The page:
After a week or two hanging around Glen Coe and Beinn Udlaidh it was really nice to get up Ben Nevis again today. I've spent a lot less time here this winter so far but I hope to make up for that in the next month or two. Today Sandy and I were hoping to climb some classic ice and we certainly did that. We had some rain last night falling as snow above 500m or so and more fell on us as we walked up teh Allt a'Mhuilinn path. So by the time we got to the CIC Hut it was clear that we were not going to climb Aorion Direct or Hadrian's Wall Direct. So instead we went for some lower level climbing that is much more accessible.
First up we climbed The Curtain. This is lovely but a little thin at the bottom of the slab and some of the ice is a bit mushy on the surface. I guess some water has been dripping down the climb and making the surface ice and snow a bit wet. Despite this the climbing was good fun and, as always, pretty tough for a grade IV. We did it in two pitches with an ice screw belay at the tope of the slab. After an easy walk down we went across to Vanishing Gully. We also climbed this in two pitches with the very good cave as a belay half way up. The entrance to the cave is open and the ice just above is steep but full of hero hooks so it feels really cool.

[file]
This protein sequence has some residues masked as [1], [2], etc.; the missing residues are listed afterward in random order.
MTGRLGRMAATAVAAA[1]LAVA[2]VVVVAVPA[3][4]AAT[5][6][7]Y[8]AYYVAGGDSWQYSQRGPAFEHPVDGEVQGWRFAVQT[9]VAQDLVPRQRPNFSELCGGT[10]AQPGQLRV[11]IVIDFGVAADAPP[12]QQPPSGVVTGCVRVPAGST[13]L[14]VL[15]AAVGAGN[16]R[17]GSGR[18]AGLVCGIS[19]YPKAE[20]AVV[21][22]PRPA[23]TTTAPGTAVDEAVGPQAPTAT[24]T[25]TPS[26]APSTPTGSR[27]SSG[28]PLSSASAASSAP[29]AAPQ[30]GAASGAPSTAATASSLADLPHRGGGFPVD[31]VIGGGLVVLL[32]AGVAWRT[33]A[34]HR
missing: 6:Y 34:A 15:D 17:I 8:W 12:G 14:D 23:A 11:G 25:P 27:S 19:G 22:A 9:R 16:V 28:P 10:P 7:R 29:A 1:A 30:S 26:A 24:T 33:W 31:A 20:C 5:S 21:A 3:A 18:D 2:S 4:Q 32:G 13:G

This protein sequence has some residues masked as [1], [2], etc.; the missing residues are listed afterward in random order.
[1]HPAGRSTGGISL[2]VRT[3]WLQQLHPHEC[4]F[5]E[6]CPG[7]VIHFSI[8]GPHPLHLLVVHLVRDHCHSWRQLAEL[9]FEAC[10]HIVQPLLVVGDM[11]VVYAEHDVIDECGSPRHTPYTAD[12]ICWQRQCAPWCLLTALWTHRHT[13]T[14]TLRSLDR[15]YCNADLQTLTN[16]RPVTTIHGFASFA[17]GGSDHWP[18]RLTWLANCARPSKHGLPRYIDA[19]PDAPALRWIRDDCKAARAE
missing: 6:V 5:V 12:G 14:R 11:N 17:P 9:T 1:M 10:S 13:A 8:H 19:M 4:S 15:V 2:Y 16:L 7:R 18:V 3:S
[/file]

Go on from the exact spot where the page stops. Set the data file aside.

We made a quick abseil down 1938 route and went back down in good time. There is certainly quite a bit of fresh snow around and windslab. Nobody went up to the Orion Face or near Point Five Gully. When we can get there safely the climbing looks really good. I'm not sure the Minus Gullies are complete but lots of other climbs are full of great ice.
It looks like we will have a warmer weekend and more mixed weather next week. The easterly air stream has come to an end and we have more normal weather coming. However, the ice will hang around for a good while yet I think.
Self reliance is a fundamental principle of mountaineering. By participating we accept this and take responsibility for the decisions we make. These blog posts and conditions reports are intended to help you make good decisions. They do not remove the need for you to make your own judgements when out in the hills.